OPI: How robust is your supply chain given that you work with 3PL partners? Given that a basic service of a wholesaler is to ‘shift boxes’, you operate a model where the actual box shifting is largely out of your control….
AJ: One of the main discussions with dealers we have been talking to over the pandemic and now during high inflationary times, is how to move as much of their cost base from fixed cost to variable cost. One of the key areas a dealer can influence is to move as much as possible to a direct delivery model. It would therefore seem counter intuitive for us to bring back the costs of a fully owned delivery fleet and have to factor these back into our pricing structure.
We chose Menzies as our distribution partner as they can provide us with a variety of different delivery options we can offer to our dealer partners in the future. To aid with this, we brought on Phil Roberts, a Quality Director from the automotive industry, to focus on ‘Right First Time’.
We’re just completing the full implementation phase of this project, and the move to our new ERP closes off our implementation of our 3PL solution, with the introduction of a fully integrated transport management system. Once we have our new ERP live at the end of this year, we can include options such as desktop deliveries, timed options, electric fleet, etc. This will further empower dealers to consider this solution as a viable alternative to their own van costs.
OPI: Along the same lines, delivery of furniture has always been something of a challenge. Are there any things within this category that you are doing differently, or better?
AJ: We’re constantly looking at how we can expand into other areas to provide dealers with additional categories they can purchase via Spicers, including furniture. Currently, we’re reviewing how we can look to provide a viable offering, alongside other areas such as print and managed print services.
OPI: How will you ensure that your dealer customers are able to offer the right products to their end user customers? One perceived weakness of the OP wholesale channel is that resellers are restricted by their wholesalers as to what they can sell, and it’s the wholesalers that control the product offering as opposed to it being market driven.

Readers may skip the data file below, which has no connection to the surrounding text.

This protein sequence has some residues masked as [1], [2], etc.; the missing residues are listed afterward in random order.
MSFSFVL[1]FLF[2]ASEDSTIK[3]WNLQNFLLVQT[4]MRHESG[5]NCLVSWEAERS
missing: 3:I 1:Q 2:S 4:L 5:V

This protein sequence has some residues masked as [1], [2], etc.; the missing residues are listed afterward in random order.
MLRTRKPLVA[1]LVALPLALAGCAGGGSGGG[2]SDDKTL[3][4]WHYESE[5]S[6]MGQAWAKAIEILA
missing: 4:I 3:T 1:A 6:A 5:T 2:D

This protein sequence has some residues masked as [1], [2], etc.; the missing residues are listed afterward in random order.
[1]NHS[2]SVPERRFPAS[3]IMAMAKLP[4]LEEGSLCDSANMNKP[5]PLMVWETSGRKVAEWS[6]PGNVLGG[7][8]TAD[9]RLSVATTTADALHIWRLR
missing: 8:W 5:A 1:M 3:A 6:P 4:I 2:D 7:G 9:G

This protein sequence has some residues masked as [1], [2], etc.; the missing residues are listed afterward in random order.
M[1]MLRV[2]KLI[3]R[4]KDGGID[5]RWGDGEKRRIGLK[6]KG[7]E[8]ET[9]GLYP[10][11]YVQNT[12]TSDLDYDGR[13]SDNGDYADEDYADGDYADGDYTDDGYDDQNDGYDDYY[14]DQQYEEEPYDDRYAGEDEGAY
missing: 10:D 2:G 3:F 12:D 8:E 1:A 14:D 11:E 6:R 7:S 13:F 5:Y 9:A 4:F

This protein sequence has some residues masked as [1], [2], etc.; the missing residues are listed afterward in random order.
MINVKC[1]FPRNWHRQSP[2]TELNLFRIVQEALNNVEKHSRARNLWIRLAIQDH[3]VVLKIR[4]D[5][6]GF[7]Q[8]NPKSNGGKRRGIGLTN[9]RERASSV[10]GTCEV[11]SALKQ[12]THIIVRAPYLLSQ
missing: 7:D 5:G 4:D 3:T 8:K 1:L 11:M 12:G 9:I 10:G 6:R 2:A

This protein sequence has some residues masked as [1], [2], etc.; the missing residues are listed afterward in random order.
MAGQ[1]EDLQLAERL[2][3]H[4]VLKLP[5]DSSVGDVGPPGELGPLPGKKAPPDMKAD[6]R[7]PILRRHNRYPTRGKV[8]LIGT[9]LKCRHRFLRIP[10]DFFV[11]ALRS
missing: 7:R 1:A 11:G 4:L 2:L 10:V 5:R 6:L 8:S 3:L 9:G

AJ: This question, which has been levelled at wholesalers for some time, is a very fair one. With the previous high cost-base, it was difficult for wholesalers to be as agile as they needed to be. This, combined with supplier lead times to source direct, often meant the wholesaler had missed the peak opportunity: by the time the product was on the shelf, dealers had found alternative sources which they were reluctant to change.
With our extended range, the plan is to offer most things any dealer would want without the need for Spicers to actually stock every line. We will constantly review the data and, as we identify fast selling lines, we will then look to bring them into our stocked range and therefore lower the lead times in future. We have to let the dealers, and the data, shape our product range in future as this will be key to our mutual success.
One of the benefits of operating both a wholesale and contract division within the group is that we are able to see the requirements of end users first-hand. Their needs are constantly changing, particularly over the past 18 months where we’ve seen different ways of working, from homeworking to hybrid, to a full return to the office.
We’ve also seen an increase in the types of products end users now wish to purchase through a single source and we’re seeing a shift again into ‘new world’ products that you wouldn’t usually associate with the business supplies market. This research and business intel provides us with a good foundation to build our wholesale product offering over the coming months. Our aim is to have over one million SKUs online by the end of 2022, with 95% of these being drop-ship products – which will widely open up the opportunities for Spicers dealers. Product ranges we’re looking to include are white goods, electrical components, tools, and catering, medical and educational supplies, to name just a few.
OPI: Who are you targeting as customers? I assume that independent dealers will be an important group, but to what extent are you looking beyond them, in the retail, e-tail channels, for example?